Scheduled maintenance for the F-35's engine in the mid-2020s will drive up the price of engine sustainment, just as the Pentagon expects cost reduction goals come to fruition.
By Valerie Insinna on October 07, 2021 at 9:39 AM
Many F135 engines built by Pratt & Whitney will be heading to the depot for maintenance in 2023. (File)
MIDDLETOWN, CT: Pratt & Whitney, the company that manufactures the engine for the F-35 stealth fighter, has a big, costly problem — and no easy solution in sight.
In the mid-2020s — just as the Pentagon expects to see a sharp decrease to F-35 sustainment costs — the first F135 engines used by the jet will hit 2,000 hours and will be sent to the depot for a scheduled overhaul.
While the company is taking steps to minimize the cost of that maintenance work as much as possible, it’s unavoidable that engine sustainment costs will bump up during the mid-2020s, said Amanda Glode, Pratt & Whitney’s director of sustainment for the F135.
That, in turn, will make it more difficult for the F-35 program to meet a longtime goal: reducing the cost per flight hour to $25,000 by 2025.
“If we think about the lifecycle cost of a program, sustainment is the largest portion of that lifecycle cost, and scheduled maintenance is the largest portion of that sustainment cost,” Glode told reporters Tuesday.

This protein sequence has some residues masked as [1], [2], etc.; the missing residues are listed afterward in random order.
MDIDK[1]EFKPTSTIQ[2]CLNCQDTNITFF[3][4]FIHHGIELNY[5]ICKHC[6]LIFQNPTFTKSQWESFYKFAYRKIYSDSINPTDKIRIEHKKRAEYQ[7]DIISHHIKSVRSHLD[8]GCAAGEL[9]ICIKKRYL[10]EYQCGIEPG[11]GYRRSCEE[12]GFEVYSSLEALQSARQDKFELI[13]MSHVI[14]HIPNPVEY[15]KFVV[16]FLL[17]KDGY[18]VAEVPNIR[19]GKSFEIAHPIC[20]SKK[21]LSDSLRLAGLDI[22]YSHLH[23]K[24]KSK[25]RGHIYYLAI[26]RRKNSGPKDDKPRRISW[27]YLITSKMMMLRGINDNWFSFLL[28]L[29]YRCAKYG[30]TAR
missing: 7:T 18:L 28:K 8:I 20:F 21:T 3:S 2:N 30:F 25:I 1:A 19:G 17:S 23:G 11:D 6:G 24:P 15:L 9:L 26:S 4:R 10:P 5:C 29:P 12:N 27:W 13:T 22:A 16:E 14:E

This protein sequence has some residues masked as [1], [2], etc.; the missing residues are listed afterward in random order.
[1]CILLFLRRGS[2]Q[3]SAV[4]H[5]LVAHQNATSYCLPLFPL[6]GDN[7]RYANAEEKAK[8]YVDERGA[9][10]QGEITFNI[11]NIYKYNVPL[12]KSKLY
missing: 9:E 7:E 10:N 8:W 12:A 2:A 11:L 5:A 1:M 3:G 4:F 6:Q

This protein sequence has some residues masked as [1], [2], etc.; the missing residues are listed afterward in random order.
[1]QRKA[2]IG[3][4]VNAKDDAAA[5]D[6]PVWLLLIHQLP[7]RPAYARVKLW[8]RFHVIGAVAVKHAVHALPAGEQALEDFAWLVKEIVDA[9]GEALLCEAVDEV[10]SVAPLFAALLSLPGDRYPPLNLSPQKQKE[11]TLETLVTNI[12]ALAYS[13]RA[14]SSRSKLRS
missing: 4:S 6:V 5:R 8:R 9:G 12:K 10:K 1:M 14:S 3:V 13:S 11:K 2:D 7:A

“We’re just in a different part of the lifecycle of the program than the rest [of the program] is,” she said. “Unfortunately our costs are going to be increasing” in the mid 2020s, “as we increase our scheduled maintenance at the exact point that the US services and the entire program want the costs to be decreasing.”
Explaining that reality to F-35 program stakeholders — which include the US Air Force, Navy and Marine Corps, a host of international customers, and skeptical lawmakers on Capitol Hill — has been a challenge for the company, said Glode.
Pratt & Whitney invited reporters to its F135 production plant in Middletown, CT., on Tuesday, hoping to shift the narrative around the F135’s cost and performance.
Throughout the tour of the facility, officials from Pratt consistently stressed that the upcoming cost increase wasn’t the company’s fault. Instead, they pointed fingers at unexpected wear and tear due to operational usage, inconsistent funding of spare parts, repeated delays in standing up maintenance depots, and the normal churn of engine overhauls, which typically ebb and flow as engines meet usage milestones.
And while those are all justifications based in reality, that messaging likely will face skepticism from both members of Congress and Pentagon officials who want to get costs down on the famously over budget program, regardless of where it comes from.